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American Sonnets for My Past and Future Assassin

4.34  ·  Rating details ·  944 ratings  ·  146 reviews
In seventy poems bearing the same title, Terrance Hayes explores the meanings of American, of assassin, and of love in the sonnet form. Written during the first two hundred days of the Trump presidency, these poems are haunted by the country's past and future eras and errors, its dreams and nightmares. Inventive, compassionate, hilarious, melancholy, and bewildered--the wo ...more
Paperback, 112 pages
Published June 19th 2018 by Penguin Books Ltd
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4.34  · 
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 ·  944 ratings  ·  146 reviews


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Roxane
Mar 10, 2018 rated it really liked it
Each of the 70 sonnets in this collection share the same title, which is an interesting conceit. The title becomes a refrain from one poem to the next. It is worth noting that all these poems were written after Trump's election, and they speak well to the current cultural moment as we grapple with race and racism, state sanctioned violence, a puppet president and trying to live our lives despite the contretemps. There are killer lines throughout but I keep coming back to the first lines of one o ...more
Michael
Jul 15, 2018 rated it really liked it
Shelves: poetry, 2018
My review, as well as my other thoughts on reading, also can be found on my blog.

Written in the wake of Trump's takeover of the presidency, American Sonnets for My Past and Future Assassin is a collection of seventy sonnets that address racialized terror and violence, the resurgence of white supremacy in American politics, the cultural memory of Black activism and protest, police brutality and state-sanctioned violence, and the question of how to maintain hope in the face of overwhelming despair
...more
Laurie Anderson
Dec 27, 2018 rated it it was amazing
Woah.

I need to read this amazing collection eight million times. I better yet, I WANT to read it eight million times.

It deserves eight million stars.
Joe Kraus
Jun 27, 2018 rated it it was amazing
Shelves: poetry
OK, you have to start with the title here.

Even if you aren’t a poetry person, you have to be struck by it. It sounds as if it’s making sense even though it can’t be true at any literal level; you can’t have more than one assassin, but the grammar coheres. Then, in that verbal ambiguity, new possibilities arise: “assassin” is metaphorical, and “my” refers not just to one person but to many occupying the same position.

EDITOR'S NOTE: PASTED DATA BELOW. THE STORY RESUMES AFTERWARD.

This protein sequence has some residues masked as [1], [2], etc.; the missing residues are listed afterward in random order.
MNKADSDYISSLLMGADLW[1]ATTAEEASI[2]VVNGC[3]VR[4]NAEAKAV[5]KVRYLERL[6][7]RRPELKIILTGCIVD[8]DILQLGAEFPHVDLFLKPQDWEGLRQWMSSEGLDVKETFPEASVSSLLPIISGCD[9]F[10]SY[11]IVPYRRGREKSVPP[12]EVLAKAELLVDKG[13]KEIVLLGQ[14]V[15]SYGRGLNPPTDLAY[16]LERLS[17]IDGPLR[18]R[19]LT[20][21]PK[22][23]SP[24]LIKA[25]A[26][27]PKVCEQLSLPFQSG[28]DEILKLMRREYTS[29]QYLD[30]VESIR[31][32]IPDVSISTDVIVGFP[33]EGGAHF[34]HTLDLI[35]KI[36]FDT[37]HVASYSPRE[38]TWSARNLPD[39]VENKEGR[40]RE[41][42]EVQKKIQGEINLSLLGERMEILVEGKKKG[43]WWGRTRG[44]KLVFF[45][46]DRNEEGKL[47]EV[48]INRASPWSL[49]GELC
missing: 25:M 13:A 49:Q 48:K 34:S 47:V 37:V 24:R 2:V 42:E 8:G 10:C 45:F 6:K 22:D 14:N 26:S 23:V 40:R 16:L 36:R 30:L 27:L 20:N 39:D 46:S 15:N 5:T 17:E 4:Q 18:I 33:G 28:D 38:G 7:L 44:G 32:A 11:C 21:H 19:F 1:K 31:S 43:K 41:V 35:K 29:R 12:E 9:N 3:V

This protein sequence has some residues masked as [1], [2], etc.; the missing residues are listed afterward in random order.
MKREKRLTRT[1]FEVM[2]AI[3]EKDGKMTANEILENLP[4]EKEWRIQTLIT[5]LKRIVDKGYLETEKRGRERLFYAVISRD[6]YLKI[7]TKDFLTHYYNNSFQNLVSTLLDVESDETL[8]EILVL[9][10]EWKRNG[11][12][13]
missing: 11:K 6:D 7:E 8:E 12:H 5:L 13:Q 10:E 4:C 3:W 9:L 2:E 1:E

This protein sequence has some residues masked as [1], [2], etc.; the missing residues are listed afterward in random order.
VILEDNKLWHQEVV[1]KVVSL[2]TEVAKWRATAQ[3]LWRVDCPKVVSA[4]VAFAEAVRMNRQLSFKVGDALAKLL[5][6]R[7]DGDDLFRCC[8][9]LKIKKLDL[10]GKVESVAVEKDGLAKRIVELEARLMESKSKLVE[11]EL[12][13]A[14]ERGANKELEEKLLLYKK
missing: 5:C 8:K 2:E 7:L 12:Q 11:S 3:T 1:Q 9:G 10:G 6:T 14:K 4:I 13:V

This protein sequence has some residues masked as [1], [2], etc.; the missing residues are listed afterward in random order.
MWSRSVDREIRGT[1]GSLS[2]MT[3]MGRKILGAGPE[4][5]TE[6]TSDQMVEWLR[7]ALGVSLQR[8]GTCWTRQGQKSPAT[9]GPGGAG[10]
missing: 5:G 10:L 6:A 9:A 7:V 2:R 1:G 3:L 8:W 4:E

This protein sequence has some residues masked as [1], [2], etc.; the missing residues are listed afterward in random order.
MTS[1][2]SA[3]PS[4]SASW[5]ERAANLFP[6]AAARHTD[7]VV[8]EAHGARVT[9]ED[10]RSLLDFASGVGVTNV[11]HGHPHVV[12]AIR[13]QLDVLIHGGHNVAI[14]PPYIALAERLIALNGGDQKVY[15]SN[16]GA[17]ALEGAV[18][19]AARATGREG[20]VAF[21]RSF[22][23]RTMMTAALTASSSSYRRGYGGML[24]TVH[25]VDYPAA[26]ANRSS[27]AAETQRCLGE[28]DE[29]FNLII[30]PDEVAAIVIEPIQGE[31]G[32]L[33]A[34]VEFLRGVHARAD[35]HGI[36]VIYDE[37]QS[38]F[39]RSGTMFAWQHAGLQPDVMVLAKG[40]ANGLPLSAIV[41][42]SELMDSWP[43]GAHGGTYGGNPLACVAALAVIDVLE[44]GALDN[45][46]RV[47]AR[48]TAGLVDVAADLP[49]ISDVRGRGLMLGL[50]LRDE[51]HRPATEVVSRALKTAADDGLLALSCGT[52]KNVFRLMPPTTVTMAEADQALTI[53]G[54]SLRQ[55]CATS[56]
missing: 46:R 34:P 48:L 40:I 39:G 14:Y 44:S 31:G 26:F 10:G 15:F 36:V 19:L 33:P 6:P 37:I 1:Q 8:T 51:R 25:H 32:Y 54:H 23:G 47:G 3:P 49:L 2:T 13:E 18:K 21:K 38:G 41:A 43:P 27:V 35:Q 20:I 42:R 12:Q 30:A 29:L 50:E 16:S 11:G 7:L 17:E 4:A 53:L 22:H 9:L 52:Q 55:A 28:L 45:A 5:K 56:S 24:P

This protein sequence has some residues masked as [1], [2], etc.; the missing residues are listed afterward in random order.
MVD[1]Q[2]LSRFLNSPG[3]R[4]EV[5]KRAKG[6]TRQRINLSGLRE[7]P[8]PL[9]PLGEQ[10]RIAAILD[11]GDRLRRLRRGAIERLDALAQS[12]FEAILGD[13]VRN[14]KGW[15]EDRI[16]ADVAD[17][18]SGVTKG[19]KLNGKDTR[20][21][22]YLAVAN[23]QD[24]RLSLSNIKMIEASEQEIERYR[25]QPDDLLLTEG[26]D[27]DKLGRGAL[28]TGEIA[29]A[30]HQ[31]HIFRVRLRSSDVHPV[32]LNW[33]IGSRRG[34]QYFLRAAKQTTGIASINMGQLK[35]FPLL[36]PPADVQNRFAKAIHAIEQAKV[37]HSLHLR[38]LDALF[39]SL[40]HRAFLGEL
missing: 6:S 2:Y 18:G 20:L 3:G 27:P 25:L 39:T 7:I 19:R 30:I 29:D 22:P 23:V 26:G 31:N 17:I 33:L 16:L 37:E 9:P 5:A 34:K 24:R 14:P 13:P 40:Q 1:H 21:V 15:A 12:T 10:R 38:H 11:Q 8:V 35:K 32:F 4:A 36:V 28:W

The book turns out to be an interrogation of those possibilities while also pro
...more
Didi
Sep 20, 2018 rated it it was amazing
Recommends it for: Poetry lovers
When I heard about the release of this American Sonnets for My Past and Future Assassin, I knew I had to read it. I don’t often read poetry but when I do it’s because I’m sure the collection is going to move me. https://browngirlreading.com/2018/09/...
Laure
Jan 30, 2019 rated it liked it
I'm in two minds about this poetry output. There are some incredibly good poems in there, very powerful, creative, hard hitting. However, I find quite a few poems not meeting the same exacting standards and weaker in comparison. I like the flow, the ideas, the images (Dylanesque in some ways), but the syntax ends up looking samey. There seems to be an overuse of the same rhetorical tropes: obvious repetitions, lists, alliterations, connectors. I am sure this is all meant to be, but in my mind it ...more
Jenna
Sep 11, 2018 rated it really liked it
In any given year, there seems to be one poetry collection that everybody is abuzz about. This year, that "It" book is almost certainly Terrance Hayes's American Sonnets for My Past and Future Assassin, a collection of 70 nontraditional fourteen-liners mainly focused on the subjects of race and racism in Trump-era America, livened by copious, jazzily irregular internal rhymes, wordplay, free association, a bounteous sense of humor, and a host of pop-culture references (Hayes seems as well-versed ...more
Jerrie (redwritinghood)
Sep 20, 2018 rated it really liked it
From this year’s NBA longlist for poetry comes another great collection from Terrance Hayes. This collection is a series of sonnets looking at a culture that continues to allow racially-motivated killing of black Americans to occur. There is both an anger and a sadness evident in these poems, along with a defiance against accepting the status quo.
James Murphy
Dec 27, 2018 rated it it was amazing
This is poetry about poetry and how to sing it.